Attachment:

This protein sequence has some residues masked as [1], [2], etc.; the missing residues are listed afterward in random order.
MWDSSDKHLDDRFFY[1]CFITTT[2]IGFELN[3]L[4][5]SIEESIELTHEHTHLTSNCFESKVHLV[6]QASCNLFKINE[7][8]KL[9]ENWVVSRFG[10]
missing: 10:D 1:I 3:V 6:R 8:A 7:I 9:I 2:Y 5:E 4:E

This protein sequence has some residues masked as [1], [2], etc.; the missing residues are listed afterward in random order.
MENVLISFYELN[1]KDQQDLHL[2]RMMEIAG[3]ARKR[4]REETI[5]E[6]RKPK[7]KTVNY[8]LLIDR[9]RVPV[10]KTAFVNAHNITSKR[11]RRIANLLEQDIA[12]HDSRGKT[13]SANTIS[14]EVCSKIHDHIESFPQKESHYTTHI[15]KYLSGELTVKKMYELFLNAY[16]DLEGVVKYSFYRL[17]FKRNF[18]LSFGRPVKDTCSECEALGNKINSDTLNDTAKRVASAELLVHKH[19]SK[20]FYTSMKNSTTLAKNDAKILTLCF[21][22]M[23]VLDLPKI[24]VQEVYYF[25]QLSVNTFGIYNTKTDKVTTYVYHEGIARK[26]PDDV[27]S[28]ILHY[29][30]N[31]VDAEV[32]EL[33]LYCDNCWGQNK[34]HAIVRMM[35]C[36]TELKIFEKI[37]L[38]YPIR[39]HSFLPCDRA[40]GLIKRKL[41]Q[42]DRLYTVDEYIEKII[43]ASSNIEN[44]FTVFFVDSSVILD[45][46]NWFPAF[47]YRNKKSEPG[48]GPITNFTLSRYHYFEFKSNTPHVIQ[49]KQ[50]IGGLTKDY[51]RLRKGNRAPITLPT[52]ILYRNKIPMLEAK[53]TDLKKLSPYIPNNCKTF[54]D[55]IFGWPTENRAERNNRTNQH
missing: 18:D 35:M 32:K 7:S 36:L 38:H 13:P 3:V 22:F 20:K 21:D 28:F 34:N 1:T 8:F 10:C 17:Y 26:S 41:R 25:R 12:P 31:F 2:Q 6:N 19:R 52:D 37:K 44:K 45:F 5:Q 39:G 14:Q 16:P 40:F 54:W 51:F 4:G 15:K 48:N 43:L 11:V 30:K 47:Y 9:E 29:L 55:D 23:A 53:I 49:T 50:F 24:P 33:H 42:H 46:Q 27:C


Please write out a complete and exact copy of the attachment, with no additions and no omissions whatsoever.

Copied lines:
This protein sequence has some residues masked as [1], [2], etc.; the missing residues are listed afterward in random order.
MWDSSDKHLDDRFFY[1]CFITTT[2]IGFELN[3]L[4][5]SIEESIELTHEHTHLTSNCFESKVHLV[6]QASCNLFKINE[7][8]KL[9]ENWVVSRFG[10]
missing: 10:D 1:I 3:V 6:R 8:A 7:I 9:I 2:Y 5:E 4:E

This protein sequence has some residues masked as [1], [2], etc.; the missing residues are listed afterward in random order.
MENVLISFYELN[1]KDQQDLHL[2]RMMEIAG[3]ARKR[4]REETI[5]E[6]RKPK[7]KTVNY[8]LLIDR[9]RVPV[10]KTAFVNAHNITSKR[11]RRIANLLEQDIA[12]HDSRGKT[13]SANTIS[14]EVCSKIHDHIESFPQKESHYTTHI[15]KYLSGELTVKKMYELFLNAY[16]DLEGVVKYSFYRL[17]FKRNF[18]LSFGRPVKDTCSECEALGNKINSDTLNDTAKRVASAELLVHKH[19]SK[20]FYTSMKNSTTLAKNDAKILTLCF[21][22]M[23]VLDLPKI[24]VQEVYYF[25]QLSVNTFGIYNTKTDKVTTYVYHEGIARK[26]PDDV[27]S[28]ILHY[29][30]N[31]VDAEV[32]EL[33]LYCDNCWGQNK[34]HAIVRMM[35]C[36]TELKIFEKI[37]L[38]YPIR[39]HSFLPCDRA[40]GLIKRKL[41]Q[42]DRLYTVDEYIEKII[43]ASSNIEN[44]FTVFFVDSSVILD[45][46]NWFPAF[47]YRNKKSEPG[48]GPITNFTLSRYHYFEFKSNTPHVIQ[49]KQ[50]IGGLTKDY[51]RLRKGNRAPITLPT[52]ILYRNKIPMLEAK[53]TDLKKLSPYIPNNCKTF[54]D[55]IFGWPTENRAERNNRTNQH
missing: 18:D 35:M 32:K 7:S 36:L 38:H 13:P 3:V 22:F 20:K 21:D 28:F 34:N 1:T 8:F 10:C 17:Y 26:S 41:R 25:R 12:P 31:F 2:Q 6:N 19:R 52:D 37:K 44:K 45:F 5:Q 39:G 14:Q 16:P 40:F 54:W 51:F 4:G 15:K 48:N 43:L 11:V 30:K 47:Y 9:E 29:L 55:D 23:A 53:I 49:T 50:F 24:P 33:H 42:H 46:Q 27:C